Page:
GAO’s reports and testimonies give Congress, federal agencies, and the public timely, fact-based, non-partisan information that can improve government operations and save taxpayers billions of dollars.
A 2015 leak at a natural gas storage site near Los Angeles temporarily displaced about 8,000 families and raised concerns about other sites.
In 2018, the Pipeline and Hazardous Materials Safety Administration set a goal to inspect the roughly 400 natural gas storage sites in the country by 2023.
Harmful overgrowths of algae—called algal blooms—are a problem in all 50 states. These blooms can hurt aquatic plants and animals by producing toxins, consuming oxygen, and limiting light penetration in the water.
What GAO Found Federal agencies are enhancing understanding of climate-related risks to public health by (1) supporting and conducting research, (2) providing data and informational resources, and (3) communicating about risks.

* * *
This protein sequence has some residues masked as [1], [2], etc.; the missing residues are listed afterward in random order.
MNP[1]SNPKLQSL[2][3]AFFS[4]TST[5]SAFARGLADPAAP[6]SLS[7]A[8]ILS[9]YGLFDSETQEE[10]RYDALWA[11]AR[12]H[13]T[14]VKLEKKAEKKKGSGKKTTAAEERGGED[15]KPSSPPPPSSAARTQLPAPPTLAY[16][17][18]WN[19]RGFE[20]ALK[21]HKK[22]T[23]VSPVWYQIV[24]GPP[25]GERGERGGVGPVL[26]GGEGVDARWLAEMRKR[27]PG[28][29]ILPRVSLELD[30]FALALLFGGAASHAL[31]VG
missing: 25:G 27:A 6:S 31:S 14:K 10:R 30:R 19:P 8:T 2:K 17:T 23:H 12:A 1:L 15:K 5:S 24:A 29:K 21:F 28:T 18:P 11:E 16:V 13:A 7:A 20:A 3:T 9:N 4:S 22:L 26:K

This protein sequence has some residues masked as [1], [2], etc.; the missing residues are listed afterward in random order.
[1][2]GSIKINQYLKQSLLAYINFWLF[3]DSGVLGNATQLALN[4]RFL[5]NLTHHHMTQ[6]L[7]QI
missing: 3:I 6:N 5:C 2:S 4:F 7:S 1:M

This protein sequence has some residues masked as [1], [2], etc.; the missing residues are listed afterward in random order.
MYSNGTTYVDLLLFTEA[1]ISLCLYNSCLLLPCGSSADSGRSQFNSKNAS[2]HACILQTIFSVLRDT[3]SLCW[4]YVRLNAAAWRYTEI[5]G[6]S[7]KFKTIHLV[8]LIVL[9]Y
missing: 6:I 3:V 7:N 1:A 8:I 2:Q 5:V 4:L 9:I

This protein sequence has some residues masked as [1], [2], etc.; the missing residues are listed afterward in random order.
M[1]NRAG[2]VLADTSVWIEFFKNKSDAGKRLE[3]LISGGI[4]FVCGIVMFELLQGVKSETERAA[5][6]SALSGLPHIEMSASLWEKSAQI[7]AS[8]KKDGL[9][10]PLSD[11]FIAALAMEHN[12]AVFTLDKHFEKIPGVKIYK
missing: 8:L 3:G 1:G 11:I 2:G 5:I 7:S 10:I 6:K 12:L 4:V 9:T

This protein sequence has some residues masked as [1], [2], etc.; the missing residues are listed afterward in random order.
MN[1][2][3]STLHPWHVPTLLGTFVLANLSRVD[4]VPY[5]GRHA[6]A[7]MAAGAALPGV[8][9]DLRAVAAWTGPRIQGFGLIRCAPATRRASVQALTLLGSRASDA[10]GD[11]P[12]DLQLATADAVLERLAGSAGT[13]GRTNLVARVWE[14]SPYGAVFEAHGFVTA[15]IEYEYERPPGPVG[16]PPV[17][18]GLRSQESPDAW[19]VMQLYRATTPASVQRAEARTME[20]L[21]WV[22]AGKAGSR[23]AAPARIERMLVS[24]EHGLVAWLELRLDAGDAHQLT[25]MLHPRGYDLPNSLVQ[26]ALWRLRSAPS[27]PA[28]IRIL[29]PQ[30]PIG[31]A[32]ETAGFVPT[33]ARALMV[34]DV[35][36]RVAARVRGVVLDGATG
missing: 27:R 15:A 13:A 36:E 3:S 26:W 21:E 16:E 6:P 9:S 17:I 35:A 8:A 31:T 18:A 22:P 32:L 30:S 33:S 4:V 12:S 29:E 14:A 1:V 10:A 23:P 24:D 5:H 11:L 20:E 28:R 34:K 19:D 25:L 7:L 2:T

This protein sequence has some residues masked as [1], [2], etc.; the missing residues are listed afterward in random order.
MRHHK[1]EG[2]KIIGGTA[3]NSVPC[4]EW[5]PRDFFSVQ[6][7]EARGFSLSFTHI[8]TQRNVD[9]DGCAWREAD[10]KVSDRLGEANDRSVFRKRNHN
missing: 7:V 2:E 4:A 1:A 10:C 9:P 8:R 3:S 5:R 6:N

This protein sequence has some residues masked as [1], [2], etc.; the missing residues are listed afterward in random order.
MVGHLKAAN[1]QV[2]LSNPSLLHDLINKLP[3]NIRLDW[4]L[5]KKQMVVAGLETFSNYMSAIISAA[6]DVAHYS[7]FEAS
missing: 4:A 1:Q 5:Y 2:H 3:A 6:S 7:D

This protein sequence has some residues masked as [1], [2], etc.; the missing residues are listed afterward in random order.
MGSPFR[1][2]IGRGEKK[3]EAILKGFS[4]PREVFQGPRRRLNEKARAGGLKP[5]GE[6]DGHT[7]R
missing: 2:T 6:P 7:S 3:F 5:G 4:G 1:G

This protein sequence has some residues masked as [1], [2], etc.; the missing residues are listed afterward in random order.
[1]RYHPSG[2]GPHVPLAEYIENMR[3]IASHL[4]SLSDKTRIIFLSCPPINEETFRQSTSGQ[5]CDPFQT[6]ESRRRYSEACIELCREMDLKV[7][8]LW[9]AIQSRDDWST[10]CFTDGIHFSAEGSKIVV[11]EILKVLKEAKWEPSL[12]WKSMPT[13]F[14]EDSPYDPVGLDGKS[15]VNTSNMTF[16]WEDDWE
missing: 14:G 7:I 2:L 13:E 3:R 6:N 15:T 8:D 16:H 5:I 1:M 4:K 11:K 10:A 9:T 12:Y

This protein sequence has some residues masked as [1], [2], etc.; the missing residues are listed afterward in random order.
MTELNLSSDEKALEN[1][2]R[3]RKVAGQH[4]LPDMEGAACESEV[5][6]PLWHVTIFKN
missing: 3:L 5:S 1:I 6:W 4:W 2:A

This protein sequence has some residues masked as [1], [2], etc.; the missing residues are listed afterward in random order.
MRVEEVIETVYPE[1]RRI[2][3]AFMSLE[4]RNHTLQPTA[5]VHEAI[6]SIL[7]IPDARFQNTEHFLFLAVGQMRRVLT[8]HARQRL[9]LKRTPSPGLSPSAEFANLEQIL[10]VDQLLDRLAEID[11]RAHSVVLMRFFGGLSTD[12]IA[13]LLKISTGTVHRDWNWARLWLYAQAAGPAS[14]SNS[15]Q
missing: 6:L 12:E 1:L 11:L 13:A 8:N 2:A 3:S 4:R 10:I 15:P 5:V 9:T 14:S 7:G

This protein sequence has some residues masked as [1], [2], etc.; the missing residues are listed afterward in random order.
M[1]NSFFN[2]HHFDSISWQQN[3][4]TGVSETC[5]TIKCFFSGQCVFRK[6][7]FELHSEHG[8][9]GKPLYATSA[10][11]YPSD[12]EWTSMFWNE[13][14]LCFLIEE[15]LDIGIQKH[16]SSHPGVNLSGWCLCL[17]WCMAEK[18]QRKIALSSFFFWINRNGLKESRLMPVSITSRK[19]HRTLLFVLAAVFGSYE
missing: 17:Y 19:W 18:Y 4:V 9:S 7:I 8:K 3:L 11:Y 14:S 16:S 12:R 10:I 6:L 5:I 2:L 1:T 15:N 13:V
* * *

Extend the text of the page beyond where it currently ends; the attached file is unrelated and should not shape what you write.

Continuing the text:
What GAO Found The federal agencies GAO reviewed—the Agency for Toxic Substances and Disease Registry (ATSDR), the Environmental Protection Agency (EPA), the National Institute for Occupational Safety and Health (NIOSH), the National Toxicology Program (NTP), and the Occupational Safety and Health...
What GAO Found The Department of Labor's Mine Safety and Health Administration (MSHA) appropriately did not use recent trend data on coal workers' pneumoconiosis (CWP) as a basis for its proposal to lower the permissible exposure limit for respirable coal mine dust.
This letter formally transmits and summarizes an oral briefing we gave on April 12, 2010, in response to House of Representatives Explanatory Statement, 155 Cong. Rec. H2113 (daily ed., Feb. 23, 2009), accompanying the Omnibus Appropriations Act, 2009 (Pub. L. No. 111-8, 123 Stat. 524) (2009).